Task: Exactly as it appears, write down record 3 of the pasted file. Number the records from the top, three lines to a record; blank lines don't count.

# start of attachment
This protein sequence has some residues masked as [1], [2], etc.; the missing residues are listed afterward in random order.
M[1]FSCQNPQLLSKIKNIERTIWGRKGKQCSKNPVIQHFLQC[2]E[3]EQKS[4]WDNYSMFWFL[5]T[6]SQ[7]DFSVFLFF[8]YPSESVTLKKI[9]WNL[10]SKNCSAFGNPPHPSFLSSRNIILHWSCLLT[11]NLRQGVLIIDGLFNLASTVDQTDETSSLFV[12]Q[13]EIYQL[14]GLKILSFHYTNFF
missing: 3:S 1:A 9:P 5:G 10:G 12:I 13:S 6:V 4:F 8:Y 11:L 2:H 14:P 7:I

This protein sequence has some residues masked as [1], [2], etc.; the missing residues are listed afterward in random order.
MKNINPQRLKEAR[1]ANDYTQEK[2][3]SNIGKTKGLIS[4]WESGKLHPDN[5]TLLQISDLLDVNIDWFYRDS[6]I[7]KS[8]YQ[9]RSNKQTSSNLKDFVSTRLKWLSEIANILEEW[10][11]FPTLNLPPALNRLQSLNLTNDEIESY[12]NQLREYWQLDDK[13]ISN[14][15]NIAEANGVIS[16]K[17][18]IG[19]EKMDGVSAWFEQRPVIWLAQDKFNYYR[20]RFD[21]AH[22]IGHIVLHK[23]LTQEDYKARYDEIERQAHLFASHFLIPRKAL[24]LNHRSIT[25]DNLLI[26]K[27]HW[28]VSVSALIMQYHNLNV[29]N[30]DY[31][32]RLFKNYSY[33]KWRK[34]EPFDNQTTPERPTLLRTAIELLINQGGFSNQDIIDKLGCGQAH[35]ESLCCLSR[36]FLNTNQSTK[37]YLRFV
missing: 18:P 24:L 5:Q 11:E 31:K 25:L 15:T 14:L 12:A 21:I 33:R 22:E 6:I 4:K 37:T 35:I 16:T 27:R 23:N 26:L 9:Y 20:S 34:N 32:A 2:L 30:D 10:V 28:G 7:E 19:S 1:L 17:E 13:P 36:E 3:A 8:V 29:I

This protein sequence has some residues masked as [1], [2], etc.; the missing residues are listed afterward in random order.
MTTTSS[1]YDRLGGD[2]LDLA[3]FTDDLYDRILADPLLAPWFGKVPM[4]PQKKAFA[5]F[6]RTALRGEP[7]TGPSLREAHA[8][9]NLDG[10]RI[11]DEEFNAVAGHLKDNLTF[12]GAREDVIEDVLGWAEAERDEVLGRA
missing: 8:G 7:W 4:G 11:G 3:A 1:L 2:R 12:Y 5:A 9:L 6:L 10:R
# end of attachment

This protein sequence has some residues masked as [1], [2], etc.; the missing residues are listed afterward in random order.
MTTTSS[1]YDRLGGD[2]LDLA[3]FTDDLYDRILADPLLAPWFGKVPM[4]PQKKAFA[5]F[6]RTALRGEP[7]TGPSLREAHA[8][9]NLDG[10]RI[11]DEEFNAVAGHLKDNLTF[12]GAREDVIEDVLGWAEAERDEVLGRA
missing: 8:G 7:W 4:G 11:G 3:A 1:L 2:R 12:Y 5:A 9:L 6:L 10:R